IT'S distressing that so-called "mega" churches are canceling services on Christmas Day just because it's on Sunday this year.
Now that your jaw has dropped, some mega churches won't have services New Year's Day either because it too falls on a Sunday. That's some way to begin the new year.
This country is teetering on the rim of a toilet and churches are canceling Sunday worship services because they fall on Christmas Day? Some want to give their staffs time off with their families. Better yet: tell the staffs to bring their families to church to worship the One for Whom Christmas is named.
The nation is plagued with all sorts of social problems, including disfunctional family life. If ever there was a time church ought to be open it's Dec. 25. The church doesn't need to give people a reason to stay home, too. The quest for materialism takes care of that.
Please, click on "cancel" if you're crafting an e-mail arguing to forgo Sunday services because churches don't generally open when Christmas is another day of the week. Indeed, Christians can worship any time, anywhere. But underscoring the reason for Sunday worship is that the resurrection was the first day of the week, Jesus first appeared to the women and then His disciples the first day of the week, Thomas declared Christ as God the Sunday following the resurrection, and the disciples also united in worship on the first day of the week.
It's enough when churches cancel services because weather is inclement and authorities say stay home. But apparently it's too inconvenient or costly for mega churches to have services on Dec. 25 because it's the Lord's Day. Even people who are not Christians or who don't go to church regularly or at all were in a tizzy this week about the development.
Next, somebody will want to cancel services on the Sundays that precede holidays that we celebrate on Mondays.
Among the eight churches not planning services on Sunday, Dec. 25 are Willow Creek Community Church in South Barrington, Ill., Southland Christian Church in Nicholasville, Ky., and Fellowship Church in Grapevine, Texas. The web site of North Point Community Church in Alpharetta, Ga. near Atlanta says stay home on New Year's Day, too. There will be no church there that day either.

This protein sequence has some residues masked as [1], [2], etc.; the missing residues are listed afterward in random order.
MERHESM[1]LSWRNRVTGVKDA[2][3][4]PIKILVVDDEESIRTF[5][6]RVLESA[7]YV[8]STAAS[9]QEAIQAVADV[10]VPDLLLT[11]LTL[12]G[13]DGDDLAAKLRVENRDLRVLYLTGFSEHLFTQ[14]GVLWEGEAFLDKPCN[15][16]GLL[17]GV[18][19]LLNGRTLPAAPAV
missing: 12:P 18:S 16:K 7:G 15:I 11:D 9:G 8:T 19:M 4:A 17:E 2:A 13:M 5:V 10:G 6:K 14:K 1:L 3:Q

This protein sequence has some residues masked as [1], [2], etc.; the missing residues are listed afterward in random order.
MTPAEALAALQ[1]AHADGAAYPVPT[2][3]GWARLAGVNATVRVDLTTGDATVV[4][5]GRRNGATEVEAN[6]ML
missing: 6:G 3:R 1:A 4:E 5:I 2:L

This doesn't say much for Christianity in the Bible belt. Some mainline churches think of mega churches as commercial operations with a bit of Jesus thrown in as it is.
That's the impression one gets upon learning why Willow Creek will close Christmas Day. Spokeswoman Cally Parkinson said that "If our target and mission is to reach the unchurched, basically the people who don't go to church, how likely is it that they'll be going to church on Christmas morning?"
After all, Willow Creek says when Christmas was on Sunday in 1994, only a few people came to pray. So because only a few went then is reason enough to cancel services now?
First, every single time such churches open their doors, are only unchurched people in attendance? And why wouldn't the "unchurched" just want to be in service on Sunday, Christmas Day? Second, church is also where people go to worship God, hear from Him, and be with other believers.
Some mega churches that don't plan to turn on the lights this Christmas Day will have numerous services in the days before. Great, but that still doesn't excuse canceling worship on Christmas Day 2005. Some that usually have multiple services will combine them into one.
Let's deliver these churches a bulletin to remind them that Sunday is a work day for Christian pastors, ministers, and church workers and volunteers. Take another day off. Go to church Sunday, tend to people's needs, and offer spiritual guidance.
What if people who have not been to church make their way to a mega church only to find it empty Sunday, Dec. 25?
Imagine them scratching their heads in confusion, saying, "Hmmm. I thought the tomb was empty on Sunday morning. Not the church."
Rose Russell is a Blade associate editor.
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